F.3d 152, 154 (1st Cir. 2004). The reason for the heightened standard under Rule 16 as
compared with Rule 15 is to “preserve[ ] the integrity and effectiveness of Rule 16(b) scheduling
orders.” Id. at 155. In analyzing the reasons for delay, the court must “focus[ ] on the diligence
(or lack thereof) of the moving party more than it does on any prejudice to the party-opponent.”
Steir v. Girl Scouts of the USA, 383 F.3d 7, 12 (1st Cir. 2004); see also O'Connell, 357 F.3d at
155. (“Prejudice to the opposing party remains relevant but is not the dominant criterion.”).
The original complaint was filed more than three years ago, in August 2014. In light of
his pro se status, this Court granted plaintiff an initial opportunity to amend the complaint on
February 5, 2016. The Court then issued a scheduling order establishing a deadline of July 10,
2016, for motions to amend the pleadings. Notwithstanding the scheduling order, the Court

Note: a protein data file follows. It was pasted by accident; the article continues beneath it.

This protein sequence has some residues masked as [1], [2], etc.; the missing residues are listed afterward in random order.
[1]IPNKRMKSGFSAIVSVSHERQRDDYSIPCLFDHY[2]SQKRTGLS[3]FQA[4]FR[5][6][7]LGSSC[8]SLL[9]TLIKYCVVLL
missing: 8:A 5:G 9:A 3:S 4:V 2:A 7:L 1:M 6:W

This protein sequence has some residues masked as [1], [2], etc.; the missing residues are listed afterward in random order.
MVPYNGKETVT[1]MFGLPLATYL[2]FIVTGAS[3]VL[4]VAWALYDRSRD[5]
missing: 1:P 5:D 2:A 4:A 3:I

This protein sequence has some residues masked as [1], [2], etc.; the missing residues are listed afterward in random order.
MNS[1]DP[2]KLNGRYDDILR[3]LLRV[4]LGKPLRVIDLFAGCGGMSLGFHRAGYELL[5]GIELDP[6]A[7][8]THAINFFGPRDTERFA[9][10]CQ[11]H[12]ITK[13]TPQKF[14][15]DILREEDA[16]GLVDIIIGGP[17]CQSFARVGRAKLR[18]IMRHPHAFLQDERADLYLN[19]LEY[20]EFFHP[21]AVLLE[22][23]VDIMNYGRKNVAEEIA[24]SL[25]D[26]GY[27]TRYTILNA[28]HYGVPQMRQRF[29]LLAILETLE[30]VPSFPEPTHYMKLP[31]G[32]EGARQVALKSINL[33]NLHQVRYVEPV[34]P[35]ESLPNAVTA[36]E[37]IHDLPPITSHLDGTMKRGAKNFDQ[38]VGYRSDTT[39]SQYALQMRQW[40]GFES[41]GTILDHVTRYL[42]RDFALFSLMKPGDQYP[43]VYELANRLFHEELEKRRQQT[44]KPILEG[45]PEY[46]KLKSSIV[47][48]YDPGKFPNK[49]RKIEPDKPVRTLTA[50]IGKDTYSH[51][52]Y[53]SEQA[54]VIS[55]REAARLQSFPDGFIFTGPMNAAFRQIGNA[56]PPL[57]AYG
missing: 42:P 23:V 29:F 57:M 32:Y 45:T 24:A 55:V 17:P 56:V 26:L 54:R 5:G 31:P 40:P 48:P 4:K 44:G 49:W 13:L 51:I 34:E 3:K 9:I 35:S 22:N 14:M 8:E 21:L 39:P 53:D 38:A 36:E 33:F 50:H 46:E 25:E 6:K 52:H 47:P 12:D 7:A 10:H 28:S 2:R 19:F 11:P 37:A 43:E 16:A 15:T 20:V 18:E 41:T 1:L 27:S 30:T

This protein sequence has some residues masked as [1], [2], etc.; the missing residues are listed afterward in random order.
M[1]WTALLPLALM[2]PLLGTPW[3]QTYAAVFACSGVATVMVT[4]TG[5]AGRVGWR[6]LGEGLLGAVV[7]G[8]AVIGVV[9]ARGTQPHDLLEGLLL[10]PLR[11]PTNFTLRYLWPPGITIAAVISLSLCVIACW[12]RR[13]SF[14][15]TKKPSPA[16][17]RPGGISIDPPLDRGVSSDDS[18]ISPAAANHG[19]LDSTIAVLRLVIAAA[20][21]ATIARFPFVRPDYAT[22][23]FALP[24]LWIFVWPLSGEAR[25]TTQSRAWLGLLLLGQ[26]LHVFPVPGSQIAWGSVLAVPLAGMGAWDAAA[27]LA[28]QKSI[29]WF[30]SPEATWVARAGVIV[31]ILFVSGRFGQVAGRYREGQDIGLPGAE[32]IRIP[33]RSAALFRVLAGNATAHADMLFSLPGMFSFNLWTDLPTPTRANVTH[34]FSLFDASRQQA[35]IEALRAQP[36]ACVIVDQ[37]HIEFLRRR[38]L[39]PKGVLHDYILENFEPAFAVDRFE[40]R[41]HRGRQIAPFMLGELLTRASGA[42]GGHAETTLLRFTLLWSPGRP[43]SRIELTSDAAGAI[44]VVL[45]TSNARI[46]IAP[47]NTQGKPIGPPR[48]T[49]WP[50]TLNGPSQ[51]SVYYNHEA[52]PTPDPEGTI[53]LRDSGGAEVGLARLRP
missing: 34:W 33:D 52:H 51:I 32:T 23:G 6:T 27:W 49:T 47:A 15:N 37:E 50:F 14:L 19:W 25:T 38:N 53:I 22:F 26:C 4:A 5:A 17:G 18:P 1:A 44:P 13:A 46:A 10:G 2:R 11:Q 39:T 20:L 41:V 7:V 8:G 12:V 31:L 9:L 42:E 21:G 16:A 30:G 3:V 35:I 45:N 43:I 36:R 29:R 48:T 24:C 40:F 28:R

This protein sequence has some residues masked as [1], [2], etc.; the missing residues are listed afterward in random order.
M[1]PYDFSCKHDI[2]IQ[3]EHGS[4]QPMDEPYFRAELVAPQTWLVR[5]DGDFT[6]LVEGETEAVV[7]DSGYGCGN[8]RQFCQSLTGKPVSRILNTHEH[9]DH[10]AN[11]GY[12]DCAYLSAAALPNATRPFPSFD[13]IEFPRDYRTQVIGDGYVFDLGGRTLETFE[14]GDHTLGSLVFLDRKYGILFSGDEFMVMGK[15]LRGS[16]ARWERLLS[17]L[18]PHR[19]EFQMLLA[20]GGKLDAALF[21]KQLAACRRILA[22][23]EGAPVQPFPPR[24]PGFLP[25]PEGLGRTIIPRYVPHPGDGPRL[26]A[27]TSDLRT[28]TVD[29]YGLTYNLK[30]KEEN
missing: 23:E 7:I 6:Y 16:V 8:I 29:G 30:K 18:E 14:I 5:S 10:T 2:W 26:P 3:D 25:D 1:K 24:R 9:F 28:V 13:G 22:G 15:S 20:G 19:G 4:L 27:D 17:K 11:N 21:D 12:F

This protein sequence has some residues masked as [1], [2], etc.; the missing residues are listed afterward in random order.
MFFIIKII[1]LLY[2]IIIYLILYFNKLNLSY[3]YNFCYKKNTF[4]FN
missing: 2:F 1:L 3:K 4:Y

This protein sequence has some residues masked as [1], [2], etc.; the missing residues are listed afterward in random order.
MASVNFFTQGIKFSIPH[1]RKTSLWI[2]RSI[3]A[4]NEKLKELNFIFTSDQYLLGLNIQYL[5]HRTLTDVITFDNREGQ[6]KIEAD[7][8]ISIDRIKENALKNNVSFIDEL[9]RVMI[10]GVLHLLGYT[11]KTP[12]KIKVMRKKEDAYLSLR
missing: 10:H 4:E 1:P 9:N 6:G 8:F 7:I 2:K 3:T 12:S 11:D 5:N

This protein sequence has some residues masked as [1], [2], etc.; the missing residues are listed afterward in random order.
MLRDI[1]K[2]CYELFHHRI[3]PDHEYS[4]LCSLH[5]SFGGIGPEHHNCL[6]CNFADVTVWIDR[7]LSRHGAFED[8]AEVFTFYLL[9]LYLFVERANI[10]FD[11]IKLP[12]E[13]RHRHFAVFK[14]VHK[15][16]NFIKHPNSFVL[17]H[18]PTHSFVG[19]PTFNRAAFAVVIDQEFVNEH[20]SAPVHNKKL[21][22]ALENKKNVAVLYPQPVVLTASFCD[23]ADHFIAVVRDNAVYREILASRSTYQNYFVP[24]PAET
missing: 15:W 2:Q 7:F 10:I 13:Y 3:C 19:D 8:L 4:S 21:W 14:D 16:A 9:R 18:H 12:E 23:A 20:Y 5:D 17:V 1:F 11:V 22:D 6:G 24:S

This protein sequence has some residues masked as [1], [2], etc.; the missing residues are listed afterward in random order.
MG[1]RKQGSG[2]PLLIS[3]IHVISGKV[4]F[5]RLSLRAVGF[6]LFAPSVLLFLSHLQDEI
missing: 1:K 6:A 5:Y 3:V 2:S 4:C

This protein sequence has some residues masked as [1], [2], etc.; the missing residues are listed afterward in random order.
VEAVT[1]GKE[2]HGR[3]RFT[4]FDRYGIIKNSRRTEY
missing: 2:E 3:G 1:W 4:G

granted plaintiff a second opportunity to amend the complaint on October 3, 2016.
Plaintiff has now moved to amend the complaint a third time. That motion came 16
months after the scheduling order deadline for amendments to the pleadings and four months
after the close of fact discovery. The new defendants would be entitled to reopen discovery,
engendering further delays.
Plaintiff has not offered a plausible reason to justify the delay, other than a bare assertion
of “illegal confinement and confiscation of [ ] discovery in this matter by DOC personnel at [Old
Colony Correctional Center].” There has been no material change in the facts since the alleged
attack occurred over six years ago. That is insufficient to establish the good cause required
under Rule 16.
Furthermore, and in any event, the second amended complaint drafted by attorney
Roberts concisely states plaintiff’s theory of the case, and the proposed third amended complaint
would add new defendants and theories that are at best only tangentially related to the alleged
In summary, the motions to amend the complaint will be denied on the ground of undue
For the foregoing reasons, plaintiff’s motions to amend the complaint are DENIED.
/s/ F. Dennis Saylor
F. Dennis Saylor IV
United States District Judge
Dated: December 7, 2017